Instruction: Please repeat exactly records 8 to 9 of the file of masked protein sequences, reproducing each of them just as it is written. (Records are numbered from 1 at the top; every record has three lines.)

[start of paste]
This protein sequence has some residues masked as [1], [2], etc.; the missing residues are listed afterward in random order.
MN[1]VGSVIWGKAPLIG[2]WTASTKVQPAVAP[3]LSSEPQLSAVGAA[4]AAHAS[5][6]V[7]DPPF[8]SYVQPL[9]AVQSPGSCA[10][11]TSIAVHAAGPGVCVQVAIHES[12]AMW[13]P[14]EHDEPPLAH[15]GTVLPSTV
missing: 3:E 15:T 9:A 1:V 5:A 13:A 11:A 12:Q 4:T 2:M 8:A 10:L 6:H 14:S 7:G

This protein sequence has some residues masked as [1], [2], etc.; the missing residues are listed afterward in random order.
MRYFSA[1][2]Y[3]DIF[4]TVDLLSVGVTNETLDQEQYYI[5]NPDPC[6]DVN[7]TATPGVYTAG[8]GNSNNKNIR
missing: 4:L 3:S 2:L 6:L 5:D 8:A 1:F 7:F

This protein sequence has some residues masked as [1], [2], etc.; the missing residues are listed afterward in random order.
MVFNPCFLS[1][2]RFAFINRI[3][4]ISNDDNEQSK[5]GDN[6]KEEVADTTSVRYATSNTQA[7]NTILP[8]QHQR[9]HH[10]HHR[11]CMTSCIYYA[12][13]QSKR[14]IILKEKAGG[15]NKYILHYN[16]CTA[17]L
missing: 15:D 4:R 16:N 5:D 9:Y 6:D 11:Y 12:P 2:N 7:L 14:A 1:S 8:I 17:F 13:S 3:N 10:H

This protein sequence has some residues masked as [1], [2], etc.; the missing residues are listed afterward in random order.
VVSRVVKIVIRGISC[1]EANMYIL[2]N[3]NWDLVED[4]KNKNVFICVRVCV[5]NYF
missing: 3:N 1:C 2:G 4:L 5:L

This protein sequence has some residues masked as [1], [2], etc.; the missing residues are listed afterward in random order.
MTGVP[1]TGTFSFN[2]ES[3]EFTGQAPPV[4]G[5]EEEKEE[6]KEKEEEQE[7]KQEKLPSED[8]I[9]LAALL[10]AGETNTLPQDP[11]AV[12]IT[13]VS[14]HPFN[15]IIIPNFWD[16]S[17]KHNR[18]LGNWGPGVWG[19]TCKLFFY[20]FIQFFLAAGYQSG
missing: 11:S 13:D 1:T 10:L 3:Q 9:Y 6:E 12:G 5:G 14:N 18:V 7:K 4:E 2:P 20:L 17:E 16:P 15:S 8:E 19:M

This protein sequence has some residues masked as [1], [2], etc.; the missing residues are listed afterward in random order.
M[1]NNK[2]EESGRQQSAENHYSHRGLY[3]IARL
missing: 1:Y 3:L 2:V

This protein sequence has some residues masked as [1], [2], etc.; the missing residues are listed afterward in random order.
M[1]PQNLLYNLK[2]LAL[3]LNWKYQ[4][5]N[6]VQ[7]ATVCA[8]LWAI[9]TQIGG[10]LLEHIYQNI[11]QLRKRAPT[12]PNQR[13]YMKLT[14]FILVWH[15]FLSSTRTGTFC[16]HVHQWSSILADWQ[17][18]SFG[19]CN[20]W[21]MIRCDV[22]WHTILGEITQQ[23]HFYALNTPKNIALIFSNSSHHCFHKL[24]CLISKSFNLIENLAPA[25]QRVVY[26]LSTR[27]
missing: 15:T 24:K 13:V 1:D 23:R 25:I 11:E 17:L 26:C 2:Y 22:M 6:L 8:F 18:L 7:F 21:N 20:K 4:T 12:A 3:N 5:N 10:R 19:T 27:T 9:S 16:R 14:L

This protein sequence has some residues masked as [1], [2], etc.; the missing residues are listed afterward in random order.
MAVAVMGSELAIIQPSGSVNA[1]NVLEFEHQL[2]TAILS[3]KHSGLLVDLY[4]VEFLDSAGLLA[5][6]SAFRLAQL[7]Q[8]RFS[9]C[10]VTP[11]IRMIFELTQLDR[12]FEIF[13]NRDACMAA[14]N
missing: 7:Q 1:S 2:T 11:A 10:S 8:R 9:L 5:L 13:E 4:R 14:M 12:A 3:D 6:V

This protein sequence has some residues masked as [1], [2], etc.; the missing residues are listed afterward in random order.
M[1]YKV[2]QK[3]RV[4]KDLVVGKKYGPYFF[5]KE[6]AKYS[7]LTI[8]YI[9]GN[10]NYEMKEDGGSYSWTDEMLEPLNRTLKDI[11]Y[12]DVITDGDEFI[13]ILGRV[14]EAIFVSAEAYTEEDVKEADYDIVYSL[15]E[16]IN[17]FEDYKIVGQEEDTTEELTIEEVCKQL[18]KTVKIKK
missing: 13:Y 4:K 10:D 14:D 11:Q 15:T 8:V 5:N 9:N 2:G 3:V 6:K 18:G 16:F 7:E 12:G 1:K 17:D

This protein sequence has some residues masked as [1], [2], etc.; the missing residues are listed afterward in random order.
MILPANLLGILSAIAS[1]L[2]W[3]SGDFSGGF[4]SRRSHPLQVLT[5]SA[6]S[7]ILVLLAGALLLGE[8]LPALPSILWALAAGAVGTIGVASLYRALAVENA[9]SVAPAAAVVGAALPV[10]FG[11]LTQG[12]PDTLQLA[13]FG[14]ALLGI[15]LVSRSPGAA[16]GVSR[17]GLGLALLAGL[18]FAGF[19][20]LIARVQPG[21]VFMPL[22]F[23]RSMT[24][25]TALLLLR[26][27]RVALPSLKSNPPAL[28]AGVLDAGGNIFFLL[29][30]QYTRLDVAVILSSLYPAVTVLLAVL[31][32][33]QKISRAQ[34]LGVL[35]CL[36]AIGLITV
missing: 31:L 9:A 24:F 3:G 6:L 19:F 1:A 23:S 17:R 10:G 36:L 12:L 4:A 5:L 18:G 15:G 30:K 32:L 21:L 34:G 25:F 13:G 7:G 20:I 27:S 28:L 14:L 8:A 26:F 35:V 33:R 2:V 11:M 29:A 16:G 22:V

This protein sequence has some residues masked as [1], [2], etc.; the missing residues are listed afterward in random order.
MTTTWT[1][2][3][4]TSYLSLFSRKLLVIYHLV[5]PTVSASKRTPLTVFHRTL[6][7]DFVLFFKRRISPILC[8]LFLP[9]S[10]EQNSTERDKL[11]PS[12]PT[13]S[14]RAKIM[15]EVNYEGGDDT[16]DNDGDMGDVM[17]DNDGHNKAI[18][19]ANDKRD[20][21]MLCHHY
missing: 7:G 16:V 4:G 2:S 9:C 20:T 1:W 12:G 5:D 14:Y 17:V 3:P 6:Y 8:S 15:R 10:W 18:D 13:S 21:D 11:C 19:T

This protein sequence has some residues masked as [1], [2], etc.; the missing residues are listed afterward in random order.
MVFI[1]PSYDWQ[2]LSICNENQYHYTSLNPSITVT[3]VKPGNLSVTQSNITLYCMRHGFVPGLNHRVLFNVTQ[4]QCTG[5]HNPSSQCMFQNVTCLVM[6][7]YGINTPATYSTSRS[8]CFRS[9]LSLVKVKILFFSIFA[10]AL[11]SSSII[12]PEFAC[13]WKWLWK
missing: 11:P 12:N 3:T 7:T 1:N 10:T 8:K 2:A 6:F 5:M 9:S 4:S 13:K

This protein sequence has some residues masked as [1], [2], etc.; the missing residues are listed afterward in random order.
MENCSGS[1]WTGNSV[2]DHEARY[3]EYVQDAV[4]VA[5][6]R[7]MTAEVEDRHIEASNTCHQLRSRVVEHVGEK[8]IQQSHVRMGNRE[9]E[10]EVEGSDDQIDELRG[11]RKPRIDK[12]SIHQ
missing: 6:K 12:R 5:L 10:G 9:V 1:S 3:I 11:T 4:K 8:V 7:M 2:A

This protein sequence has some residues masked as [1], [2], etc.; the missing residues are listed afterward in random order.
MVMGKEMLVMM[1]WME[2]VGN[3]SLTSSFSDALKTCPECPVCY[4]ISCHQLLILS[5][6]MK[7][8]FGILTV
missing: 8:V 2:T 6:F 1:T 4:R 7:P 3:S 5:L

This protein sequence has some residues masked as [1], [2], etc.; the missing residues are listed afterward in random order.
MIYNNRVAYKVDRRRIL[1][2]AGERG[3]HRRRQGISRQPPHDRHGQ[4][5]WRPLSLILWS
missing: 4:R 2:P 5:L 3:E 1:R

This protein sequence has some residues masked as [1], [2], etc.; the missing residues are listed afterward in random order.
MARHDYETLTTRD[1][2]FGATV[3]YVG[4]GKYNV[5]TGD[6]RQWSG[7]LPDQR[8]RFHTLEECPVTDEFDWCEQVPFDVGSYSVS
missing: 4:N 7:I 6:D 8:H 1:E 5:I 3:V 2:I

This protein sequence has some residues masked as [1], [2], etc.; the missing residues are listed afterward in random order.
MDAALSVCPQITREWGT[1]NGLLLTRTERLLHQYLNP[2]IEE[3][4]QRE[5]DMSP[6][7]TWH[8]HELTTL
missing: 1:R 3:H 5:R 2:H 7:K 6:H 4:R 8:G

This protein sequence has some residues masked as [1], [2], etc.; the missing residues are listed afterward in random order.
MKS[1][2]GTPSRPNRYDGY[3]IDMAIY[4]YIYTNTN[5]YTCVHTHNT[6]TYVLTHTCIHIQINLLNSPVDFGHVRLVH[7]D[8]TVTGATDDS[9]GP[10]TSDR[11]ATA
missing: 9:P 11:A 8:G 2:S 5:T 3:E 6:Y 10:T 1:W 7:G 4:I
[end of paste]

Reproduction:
This protein sequence has some residues masked as [1], [2], etc.; the missing residues are listed afterward in random order.
MAVAVMGSELAIIQPSGSVNA[1]NVLEFEHQL[2]TAILS[3]KHSGLLVDLY[4]VEFLDSAGLLA[5][6]SAFRLAQL[7]Q[8]RFS[9]C[10]VTP[11]IRMIFELTQLDR[12]FEIF[13]NRDACMAA[14]N
missing: 7:Q 1:S 2:T 11:A 10:S 8:R 9:L 5:L 13:E 4:R 14:M 12:A 3:D 6:V

This protein sequence has some residues masked as [1], [2], etc.; the missing residues are listed afterward in random order.
M[1]YKV[2]QK[3]RV[4]KDLVVGKKYGPYFF[5]KE[6]AKYS[7]LTI[8]YI[9]GN[10]NYEMKEDGGSYSWTDEMLEPLNRTLKDI[11]Y[12]DVITDGDEFI[13]ILGRV[14]EAIFVSAEAYTEEDVKEADYDIVYSL[15]E[16]IN[17]FEDYKIVGQEEDTTEELTIEEVCKQL[18]KTVKIKK
missing: 13:Y 4:K 10:D 14:D 11:Q 15:T 8:V 5:N 9:N 2:G 3:V 6:K 18:G 16:F 7:E 12:G 1:K 17:D